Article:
Thus, the question becomes, are you ready to invite the important people in your life to better understand your nonbinary identity?
7. Explain What You Are (Or Are Not)
When it comes to explaining your gender, the interesting thing is that sometimes it’s easier to say what you are. Other times, it’s easier to say what you’re not.
For example, some people might come out as nonbinary by saying, “I am both a boy and a girl” or “my gender is fluid and changes day-to-day.” These would be statements about what they are.
On the flip side, sometimes its easier to say what you’re not. For example, you might express thoughts like, “I’m not a ‘man’ or a ‘woman’.” This would be a statement about what you are not.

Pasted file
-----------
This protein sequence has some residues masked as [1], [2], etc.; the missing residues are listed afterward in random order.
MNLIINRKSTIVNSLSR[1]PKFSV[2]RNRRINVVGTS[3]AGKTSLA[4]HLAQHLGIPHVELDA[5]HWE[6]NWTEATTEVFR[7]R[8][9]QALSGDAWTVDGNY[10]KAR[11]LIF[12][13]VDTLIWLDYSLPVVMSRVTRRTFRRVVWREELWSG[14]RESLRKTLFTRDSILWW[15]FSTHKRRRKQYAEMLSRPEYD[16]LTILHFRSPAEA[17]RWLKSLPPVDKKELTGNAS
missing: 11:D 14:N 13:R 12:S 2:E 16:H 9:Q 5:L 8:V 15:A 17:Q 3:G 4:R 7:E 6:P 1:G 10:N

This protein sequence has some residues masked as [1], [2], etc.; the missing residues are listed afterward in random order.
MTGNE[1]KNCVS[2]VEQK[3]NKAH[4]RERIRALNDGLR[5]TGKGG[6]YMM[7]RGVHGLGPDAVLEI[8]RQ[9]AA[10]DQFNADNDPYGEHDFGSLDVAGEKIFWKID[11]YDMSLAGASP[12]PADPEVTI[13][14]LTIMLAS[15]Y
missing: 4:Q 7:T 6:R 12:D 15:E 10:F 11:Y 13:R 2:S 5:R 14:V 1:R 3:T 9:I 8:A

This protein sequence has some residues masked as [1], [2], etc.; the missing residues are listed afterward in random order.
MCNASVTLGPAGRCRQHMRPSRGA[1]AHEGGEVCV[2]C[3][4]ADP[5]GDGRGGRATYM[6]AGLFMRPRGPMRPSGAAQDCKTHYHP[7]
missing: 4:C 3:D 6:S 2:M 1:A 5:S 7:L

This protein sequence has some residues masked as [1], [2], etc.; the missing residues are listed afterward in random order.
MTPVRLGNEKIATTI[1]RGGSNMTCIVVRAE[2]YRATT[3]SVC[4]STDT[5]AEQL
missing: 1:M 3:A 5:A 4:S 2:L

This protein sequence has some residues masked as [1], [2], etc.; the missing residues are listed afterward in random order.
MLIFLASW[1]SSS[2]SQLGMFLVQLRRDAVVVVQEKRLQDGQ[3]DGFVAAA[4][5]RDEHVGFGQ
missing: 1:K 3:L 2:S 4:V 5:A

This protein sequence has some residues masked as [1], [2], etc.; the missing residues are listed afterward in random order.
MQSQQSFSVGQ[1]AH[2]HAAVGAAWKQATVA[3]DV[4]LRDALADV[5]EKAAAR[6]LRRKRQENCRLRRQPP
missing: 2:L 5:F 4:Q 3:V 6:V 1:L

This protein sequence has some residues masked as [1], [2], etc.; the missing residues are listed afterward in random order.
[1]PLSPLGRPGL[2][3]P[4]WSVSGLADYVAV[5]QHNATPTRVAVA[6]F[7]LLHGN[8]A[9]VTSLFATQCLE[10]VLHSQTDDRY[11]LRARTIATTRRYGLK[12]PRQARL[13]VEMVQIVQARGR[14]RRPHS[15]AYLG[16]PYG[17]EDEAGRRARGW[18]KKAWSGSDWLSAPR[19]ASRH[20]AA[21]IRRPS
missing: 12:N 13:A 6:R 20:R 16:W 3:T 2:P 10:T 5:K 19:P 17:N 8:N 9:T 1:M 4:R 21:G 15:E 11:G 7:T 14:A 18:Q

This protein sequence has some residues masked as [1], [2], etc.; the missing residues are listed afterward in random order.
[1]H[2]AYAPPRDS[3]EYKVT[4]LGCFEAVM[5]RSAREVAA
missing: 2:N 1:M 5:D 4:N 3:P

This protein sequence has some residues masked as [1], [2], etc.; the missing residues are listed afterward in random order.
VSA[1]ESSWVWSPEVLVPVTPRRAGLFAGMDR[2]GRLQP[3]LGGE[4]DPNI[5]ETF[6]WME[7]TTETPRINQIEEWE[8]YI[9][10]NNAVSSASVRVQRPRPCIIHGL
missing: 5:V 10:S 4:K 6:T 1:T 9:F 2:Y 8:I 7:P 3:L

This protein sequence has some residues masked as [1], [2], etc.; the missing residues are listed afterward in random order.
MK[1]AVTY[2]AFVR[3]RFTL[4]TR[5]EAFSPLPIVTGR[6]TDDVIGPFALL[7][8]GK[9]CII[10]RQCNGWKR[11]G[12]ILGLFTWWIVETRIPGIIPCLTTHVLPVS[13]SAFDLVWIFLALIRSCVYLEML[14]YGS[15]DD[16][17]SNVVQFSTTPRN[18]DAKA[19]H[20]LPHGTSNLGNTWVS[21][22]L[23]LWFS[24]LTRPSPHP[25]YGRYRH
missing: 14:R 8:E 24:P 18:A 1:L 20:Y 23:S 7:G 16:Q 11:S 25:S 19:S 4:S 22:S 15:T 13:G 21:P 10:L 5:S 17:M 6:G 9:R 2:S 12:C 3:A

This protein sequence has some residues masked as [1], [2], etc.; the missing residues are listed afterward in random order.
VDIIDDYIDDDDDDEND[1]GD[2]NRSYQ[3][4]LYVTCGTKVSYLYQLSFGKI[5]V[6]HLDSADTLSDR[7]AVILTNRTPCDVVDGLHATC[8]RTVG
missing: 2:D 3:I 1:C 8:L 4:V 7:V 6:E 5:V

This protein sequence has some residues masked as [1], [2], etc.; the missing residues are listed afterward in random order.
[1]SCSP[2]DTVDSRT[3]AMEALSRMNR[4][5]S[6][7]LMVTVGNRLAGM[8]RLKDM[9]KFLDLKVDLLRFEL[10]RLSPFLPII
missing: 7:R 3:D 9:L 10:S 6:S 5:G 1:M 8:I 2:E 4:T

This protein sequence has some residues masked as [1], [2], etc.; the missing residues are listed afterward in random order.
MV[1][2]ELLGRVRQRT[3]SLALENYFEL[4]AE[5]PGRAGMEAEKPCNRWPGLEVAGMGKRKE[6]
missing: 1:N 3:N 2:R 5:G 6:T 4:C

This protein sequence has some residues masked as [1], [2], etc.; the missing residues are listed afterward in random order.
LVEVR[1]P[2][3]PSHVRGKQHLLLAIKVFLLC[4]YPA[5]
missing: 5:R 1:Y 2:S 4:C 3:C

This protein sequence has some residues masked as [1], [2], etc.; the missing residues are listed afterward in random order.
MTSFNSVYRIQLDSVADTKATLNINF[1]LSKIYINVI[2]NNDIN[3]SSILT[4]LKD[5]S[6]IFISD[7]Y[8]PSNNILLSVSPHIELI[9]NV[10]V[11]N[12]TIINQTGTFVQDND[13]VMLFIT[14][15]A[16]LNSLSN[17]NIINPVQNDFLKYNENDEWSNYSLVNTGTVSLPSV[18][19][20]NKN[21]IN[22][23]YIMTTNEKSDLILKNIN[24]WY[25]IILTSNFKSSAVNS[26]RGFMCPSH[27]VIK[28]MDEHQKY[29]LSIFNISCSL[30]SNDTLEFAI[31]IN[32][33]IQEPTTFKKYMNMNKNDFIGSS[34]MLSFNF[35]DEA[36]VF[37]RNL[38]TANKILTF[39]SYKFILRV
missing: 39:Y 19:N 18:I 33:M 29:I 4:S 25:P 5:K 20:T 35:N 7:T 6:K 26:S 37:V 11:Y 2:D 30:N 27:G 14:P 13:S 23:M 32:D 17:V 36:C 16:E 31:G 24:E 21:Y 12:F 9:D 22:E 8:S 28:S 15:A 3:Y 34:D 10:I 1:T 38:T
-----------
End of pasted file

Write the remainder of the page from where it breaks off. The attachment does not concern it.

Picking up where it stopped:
Take a moment to reflect on which approach you’d like to use and focus your energy there.
8. Allow for Different Realities
Coming out as nonbinary is about one thing: expressing your truth.
It is also not about one thing: needing the other person (or people) to respond a certain way.
Let’s imagine that you told your dad that you absolutely love the color red. He might say back to you that he hates the color red, but loves the color green. When it comes to something simple like color, we readily accept that both realities could be true.
In this example, there’s a different reality for each person and these realities can co-exist.
When we’re talking about emotionally “safe” subjects, we intuitively understand that we don’t have to go to war with the other person to change their mind or get them to accept reality as we experience it.
That is, we allow another person’s reality to be valid without permitting it to impose on our own.
Unfortunately, when it comes to emotionally charged subjects, such as coming out as nonbinary, it is all too easy to forget that we have this capacity.